Council of Carthage, 484, hundreds of bishops affirming the verse, from the wide Meditteranean region in their Old Latin Bibles.
 

Steven Avery

Administrator
friend
  • If there was some "allegorical" interpretation, then we would expect to see something like Augustine and/or Facundus long extended and labored explanation.
  • Of course there is non in these other cases, which indicates that verse 7 was alive and well in the Christian world. The phrase came from Scripture and that is why it could be used for the Trinity. The idea that there was some invisible allegory, is completely blasted by Augustine's hesitant and obviously unique interpretation with no reference to any father before him.
  • Facundus on the other hand has no problem having a "trinitarian" interpretation specifically dependent on "on earth" in the verse. This is another blow to the bogus "invisible allegory" theory.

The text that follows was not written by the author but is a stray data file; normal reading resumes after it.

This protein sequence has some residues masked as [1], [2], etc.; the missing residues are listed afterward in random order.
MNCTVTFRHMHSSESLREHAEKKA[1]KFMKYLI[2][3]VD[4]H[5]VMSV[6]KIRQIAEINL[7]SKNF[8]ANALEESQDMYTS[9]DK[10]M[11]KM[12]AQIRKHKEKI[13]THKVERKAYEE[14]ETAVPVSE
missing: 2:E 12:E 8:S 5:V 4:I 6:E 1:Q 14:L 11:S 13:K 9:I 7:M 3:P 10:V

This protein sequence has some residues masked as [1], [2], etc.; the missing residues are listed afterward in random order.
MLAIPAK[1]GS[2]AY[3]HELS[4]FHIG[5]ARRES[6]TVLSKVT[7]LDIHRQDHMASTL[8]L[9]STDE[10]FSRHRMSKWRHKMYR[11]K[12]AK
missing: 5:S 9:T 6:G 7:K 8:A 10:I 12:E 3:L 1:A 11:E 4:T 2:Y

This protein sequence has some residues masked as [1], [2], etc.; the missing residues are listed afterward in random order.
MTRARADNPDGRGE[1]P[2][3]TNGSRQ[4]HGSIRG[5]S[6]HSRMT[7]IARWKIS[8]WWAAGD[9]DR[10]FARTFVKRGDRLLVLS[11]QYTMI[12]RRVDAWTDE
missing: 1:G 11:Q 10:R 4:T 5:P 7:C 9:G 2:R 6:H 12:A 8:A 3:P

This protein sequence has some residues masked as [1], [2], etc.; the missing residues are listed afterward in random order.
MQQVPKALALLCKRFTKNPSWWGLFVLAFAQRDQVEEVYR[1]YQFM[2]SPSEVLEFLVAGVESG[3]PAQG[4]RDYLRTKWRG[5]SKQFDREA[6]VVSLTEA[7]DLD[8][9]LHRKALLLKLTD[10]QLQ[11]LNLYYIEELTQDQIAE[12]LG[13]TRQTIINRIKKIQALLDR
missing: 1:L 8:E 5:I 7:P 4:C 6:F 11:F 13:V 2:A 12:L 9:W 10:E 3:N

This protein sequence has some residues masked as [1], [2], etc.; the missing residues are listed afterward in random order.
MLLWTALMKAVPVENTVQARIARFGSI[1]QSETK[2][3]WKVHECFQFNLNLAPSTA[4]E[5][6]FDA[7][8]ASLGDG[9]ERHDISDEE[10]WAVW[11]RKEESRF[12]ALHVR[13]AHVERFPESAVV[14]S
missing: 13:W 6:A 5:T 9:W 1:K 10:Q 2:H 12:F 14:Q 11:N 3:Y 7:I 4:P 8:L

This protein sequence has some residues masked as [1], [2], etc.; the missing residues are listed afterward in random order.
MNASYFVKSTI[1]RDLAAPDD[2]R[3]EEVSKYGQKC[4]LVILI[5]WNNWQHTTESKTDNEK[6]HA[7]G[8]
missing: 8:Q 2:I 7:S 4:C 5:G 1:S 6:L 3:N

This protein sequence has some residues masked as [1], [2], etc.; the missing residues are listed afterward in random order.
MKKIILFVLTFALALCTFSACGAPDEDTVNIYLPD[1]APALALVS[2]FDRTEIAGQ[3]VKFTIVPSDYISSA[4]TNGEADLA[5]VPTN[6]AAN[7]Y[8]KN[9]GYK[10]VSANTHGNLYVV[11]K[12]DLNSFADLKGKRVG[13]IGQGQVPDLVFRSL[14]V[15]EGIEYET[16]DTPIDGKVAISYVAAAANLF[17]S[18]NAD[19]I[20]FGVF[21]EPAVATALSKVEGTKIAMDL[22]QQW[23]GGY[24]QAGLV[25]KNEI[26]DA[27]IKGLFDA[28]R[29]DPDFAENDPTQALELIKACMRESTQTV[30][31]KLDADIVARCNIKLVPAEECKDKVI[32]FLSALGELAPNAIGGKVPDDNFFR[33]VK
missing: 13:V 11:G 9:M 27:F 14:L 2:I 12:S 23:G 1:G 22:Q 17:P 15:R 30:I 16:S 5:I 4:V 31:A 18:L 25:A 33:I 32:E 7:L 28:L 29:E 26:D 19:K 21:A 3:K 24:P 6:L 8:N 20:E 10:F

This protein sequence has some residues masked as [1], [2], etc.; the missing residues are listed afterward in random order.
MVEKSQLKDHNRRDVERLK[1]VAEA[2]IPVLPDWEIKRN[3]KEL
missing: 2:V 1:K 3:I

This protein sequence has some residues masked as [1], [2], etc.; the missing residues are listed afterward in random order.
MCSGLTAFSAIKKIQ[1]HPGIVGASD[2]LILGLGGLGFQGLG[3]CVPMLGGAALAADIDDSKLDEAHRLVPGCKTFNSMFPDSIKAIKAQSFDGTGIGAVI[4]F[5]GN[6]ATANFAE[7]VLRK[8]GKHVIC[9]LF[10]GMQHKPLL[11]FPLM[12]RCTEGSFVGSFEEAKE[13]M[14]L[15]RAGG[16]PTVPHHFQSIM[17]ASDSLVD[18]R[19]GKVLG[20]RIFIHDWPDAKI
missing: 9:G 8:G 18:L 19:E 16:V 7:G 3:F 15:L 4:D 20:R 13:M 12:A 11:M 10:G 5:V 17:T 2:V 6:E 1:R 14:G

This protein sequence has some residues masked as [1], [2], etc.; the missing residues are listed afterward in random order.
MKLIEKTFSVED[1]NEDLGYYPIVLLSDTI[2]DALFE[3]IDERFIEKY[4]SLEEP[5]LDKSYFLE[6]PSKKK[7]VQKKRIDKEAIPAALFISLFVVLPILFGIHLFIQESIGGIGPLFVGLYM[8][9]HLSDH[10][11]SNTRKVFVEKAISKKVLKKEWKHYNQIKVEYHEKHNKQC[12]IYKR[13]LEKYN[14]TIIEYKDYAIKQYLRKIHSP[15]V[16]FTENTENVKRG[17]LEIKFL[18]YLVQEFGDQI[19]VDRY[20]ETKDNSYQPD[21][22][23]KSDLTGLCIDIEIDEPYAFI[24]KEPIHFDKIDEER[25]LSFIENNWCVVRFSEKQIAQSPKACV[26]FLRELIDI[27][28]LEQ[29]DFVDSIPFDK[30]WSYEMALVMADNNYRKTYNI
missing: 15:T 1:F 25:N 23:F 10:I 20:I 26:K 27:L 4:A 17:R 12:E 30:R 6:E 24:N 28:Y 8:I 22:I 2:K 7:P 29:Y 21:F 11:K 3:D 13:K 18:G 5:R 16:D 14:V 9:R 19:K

• "they would not have hesitated to use it" Why wouldn't we see an extended exposition of verse 8 during the Arian debates?? Certainly, if the allegory is true (that is why the last clause is used for the Trinity), then there would be no reason to hesitate to use the verse and give the allegory indicating verse 8 as a "proof text" for the trinity. But again, no such event happens. So, they cannot have it both ways.
 
Last edited:

Steven Avery

Administrator
Erasmus emending the Latin Vulgate text

Hi Ehrman blog,

Robertus above, quoting Erasmus:
“My mind is so excited at the thought of emending Jerome’s text, with notes, that I seem to myself inspired by some god. I have already almost finished emending him by collating a large number of ancient manuscripts, and this I am doing at enormous personal expense.”